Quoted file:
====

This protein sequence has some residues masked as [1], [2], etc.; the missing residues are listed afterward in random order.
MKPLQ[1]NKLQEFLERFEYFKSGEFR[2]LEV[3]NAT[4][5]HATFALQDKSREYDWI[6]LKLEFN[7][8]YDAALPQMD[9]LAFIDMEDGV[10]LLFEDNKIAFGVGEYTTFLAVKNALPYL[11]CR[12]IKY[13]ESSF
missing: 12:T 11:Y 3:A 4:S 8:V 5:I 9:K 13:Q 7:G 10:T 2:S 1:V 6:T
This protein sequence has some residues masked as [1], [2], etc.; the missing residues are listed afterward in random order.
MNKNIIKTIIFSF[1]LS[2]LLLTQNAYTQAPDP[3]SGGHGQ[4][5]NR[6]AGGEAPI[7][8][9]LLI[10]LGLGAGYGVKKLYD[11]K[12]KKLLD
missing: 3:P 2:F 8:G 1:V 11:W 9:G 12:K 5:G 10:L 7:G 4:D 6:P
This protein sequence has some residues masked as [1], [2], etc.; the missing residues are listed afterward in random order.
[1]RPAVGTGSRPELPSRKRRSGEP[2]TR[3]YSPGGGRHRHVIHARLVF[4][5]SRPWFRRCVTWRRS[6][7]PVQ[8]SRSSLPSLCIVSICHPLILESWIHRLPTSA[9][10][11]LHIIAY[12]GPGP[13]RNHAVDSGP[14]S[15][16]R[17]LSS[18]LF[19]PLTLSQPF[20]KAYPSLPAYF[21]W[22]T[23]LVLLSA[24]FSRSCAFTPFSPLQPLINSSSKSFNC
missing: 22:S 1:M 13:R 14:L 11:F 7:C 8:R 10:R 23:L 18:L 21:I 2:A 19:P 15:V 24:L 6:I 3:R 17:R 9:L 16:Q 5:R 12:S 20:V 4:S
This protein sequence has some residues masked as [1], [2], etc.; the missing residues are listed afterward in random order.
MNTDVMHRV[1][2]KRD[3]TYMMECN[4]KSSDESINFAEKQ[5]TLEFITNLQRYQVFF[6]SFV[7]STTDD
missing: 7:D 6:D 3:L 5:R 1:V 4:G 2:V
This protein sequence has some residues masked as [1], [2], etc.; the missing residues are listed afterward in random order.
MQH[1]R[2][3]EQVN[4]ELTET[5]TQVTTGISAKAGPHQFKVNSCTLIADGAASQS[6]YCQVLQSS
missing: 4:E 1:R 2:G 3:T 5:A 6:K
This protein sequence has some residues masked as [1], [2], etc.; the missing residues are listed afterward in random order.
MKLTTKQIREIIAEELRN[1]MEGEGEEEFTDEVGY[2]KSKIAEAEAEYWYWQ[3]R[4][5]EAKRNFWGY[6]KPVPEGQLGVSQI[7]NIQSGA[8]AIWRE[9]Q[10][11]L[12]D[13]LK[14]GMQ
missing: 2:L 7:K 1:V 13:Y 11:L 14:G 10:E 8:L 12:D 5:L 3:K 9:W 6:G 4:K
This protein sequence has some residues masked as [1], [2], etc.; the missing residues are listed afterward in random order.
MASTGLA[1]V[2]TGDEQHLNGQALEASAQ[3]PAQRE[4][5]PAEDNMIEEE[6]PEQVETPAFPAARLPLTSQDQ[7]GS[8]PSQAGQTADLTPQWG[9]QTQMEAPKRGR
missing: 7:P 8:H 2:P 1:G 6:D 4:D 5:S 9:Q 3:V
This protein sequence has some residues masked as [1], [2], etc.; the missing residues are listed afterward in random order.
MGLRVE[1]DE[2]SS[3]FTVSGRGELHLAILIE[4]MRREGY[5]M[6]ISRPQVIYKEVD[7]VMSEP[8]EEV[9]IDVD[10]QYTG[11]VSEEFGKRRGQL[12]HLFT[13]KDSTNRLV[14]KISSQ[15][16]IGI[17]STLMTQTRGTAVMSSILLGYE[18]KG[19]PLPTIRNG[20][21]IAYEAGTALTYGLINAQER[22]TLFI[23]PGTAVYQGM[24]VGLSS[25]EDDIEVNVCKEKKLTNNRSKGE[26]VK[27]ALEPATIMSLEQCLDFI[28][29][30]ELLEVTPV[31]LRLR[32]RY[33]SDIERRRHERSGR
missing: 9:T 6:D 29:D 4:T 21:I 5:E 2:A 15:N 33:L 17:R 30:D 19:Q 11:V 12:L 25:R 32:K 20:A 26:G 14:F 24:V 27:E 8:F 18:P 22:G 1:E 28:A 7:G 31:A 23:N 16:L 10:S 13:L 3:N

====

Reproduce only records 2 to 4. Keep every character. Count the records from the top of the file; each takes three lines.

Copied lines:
This protein sequence has some residues masked as [1], [2], etc.; the missing residues are listed afterward in random order.
MNKNIIKTIIFSF[1]LS[2]LLLTQNAYTQAPDP[3]SGGHGQ[4][5]NR[6]AGGEAPI[7][8][9]LLI[10]LGLGAGYGVKKLYD[11]K[12]KKLLD
missing: 3:P 2:F 8:G 1:V 11:W 9:G 12:K 5:G 10:L 7:G 4:D 6:P
This protein sequence has some residues masked as [1], [2], etc.; the missing residues are listed afterward in random order.
[1]RPAVGTGSRPELPSRKRRSGEP[2]TR[3]YSPGGGRHRHVIHARLVF[4][5]SRPWFRRCVTWRRS[6][7]PVQ[8]SRSSLPSLCIVSICHPLILESWIHRLPTSA[9][10][11]LHIIAY[12]GPGP[13]RNHAVDSGP[14]S[15][16]R[17]LSS[18]LF[19]PLTLSQPF[20]KAYPSLPAYF[21]W[22]T[23]LVLLSA[24]FSRSCAFTPFSPLQPLINSSSKSFNC
missing: 22:S 1:M 13:R 14:L 11:F 7:C 8:R 10:R 23:L 18:L 21:I 2:A 19:P 15:V 24:L 6:I 3:R 17:R 9:L 16:Q 5:R 12:S 20:V 4:S
This protein sequence has some residues masked as [1], [2], etc.; the missing residues are listed afterward in random order.
MNTDVMHRV[1][2]KRD[3]TYMMECN[4]KSSDESINFAEKQ[5]TLEFITNLQRYQVFF[6]SFV[7]STTDD
missing: 7:D 6:D 3:L 5:R 1:V 4:G 2:V